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Author Notes:

Author for correspondence Eli Rosenberg, Department of Epidemiology, Rollins School of Public Health, 1518 Clifton Road, NE, #234, Atlanta, GA, 30322, Tel: 404-712-9733, Fax: 404-712-8392, esrose2@emory.edu

The authors wish to acknowledge Christine Khosropour for her coordination of the Checking In study and Nicole Luisi for her data management support.

No conflicts of interest to declare.


Research Funding:

Supported by National Institute on Minority Health and Health Disparities (RC1MD004370), National Institute of Mental Health (R01MH085600), Eunice Kennedy Shriver National Institute for Child Health and Human Development (R01HD067111), and NIH P30AI050409—the Emory Center for AIDS Research.


  • concurrency
  • HIV
  • MSM
  • sexual risk
  • concurrency methods

The Implications of Respondent Concurrency on Sex Partner Risk in a National, Web-Based Study of Men Who Have Sex With Men in the United States


Journal Title:

Journal of Acquired Immune Deficiency Syndromes


Volume 63, Number 4


, Pages 514-521

Type of Work:

Article | Post-print: After Peer Review


Background Men who have sex with men (MSM) represent the largest HIV risk-group in the United States. Sexual concurrency catalyzes HIV transmission in populations by increasing the indirect exposure of one’s sex partners to one another. Methods are lacking for understanding the exposure implications for partners (dyads) reported in individual-level (egocentric) designs studies. Methods We developed a technique for measuring the indirect exposure of respondents’ partners to other partners. Two partner-level outcomes were constructed: any concurrent or serially monogamous exposure (‘any exposure’), and any concurrent exposure, irrespective of serial monogamy (‘any concurrent exposure’). Reported unprotected anal intercourse (UAI) was incorporated to calculate outcomes of ‘any UAI exposure’ and ‘any concurrent UAI exposure’. This method was applied to an online study of MSM aged ≥ 18 years, with comparisons made by partner race-ethnicity, age, type, and meeting location. Results Among 4,060 repeat partners of 2,449 MSM, 73% had any exposure in the previous 6 months; 58% had any concurrent exposure. Among UAI partners, 37% had concurrent UAI exposure. Black UAI partners were more likely than white ones to have any concurrent UAI exposure (unadj. OR [95% CI] = 1.34 [1.05, 1.70]), as were casual UAI partners relative to main partners (4.37 [3.58, 5.35]). In adjusted models, black UAI partners were more likely to have any UAI exposure, but not concurrent UAI exposure. Casual UAI partners remained more exposed by both outcomes. Conclusions Sex partners of MSM, particularly casual and black non-Hispanic partners, face a high degree of exposure to other partners.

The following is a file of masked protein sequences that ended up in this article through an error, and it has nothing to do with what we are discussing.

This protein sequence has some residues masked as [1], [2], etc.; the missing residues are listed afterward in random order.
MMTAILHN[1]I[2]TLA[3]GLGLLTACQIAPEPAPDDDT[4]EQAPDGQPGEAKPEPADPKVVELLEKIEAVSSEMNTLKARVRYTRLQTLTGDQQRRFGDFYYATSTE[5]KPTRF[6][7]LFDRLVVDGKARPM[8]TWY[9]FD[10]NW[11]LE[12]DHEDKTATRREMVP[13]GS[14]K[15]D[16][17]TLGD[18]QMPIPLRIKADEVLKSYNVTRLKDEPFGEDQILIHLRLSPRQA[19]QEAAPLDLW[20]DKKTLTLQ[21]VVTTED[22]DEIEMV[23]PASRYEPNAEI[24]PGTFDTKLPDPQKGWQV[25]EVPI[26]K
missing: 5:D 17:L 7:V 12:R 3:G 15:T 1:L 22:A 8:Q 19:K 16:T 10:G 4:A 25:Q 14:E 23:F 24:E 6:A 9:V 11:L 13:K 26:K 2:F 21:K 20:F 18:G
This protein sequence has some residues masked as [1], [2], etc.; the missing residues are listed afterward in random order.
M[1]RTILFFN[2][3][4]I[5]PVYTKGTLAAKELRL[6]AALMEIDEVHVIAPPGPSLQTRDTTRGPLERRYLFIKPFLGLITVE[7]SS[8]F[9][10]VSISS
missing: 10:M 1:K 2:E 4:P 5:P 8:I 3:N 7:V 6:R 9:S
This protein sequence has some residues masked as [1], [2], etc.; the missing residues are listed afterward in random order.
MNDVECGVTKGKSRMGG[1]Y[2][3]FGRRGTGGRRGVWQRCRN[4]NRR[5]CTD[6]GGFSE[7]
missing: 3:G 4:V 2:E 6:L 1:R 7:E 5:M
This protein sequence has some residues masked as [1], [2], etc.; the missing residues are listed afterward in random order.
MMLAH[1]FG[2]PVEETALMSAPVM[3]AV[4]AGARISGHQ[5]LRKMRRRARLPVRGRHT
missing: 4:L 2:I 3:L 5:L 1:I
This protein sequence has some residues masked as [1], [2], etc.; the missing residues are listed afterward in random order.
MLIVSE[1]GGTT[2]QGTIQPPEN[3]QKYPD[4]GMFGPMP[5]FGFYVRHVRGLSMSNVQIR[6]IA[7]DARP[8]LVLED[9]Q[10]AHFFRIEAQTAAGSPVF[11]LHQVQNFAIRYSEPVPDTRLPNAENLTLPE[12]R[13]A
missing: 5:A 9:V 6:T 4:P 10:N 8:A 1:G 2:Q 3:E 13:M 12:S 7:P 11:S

Copyright information:

© 2013 by Lippincott Williams & Wilkins

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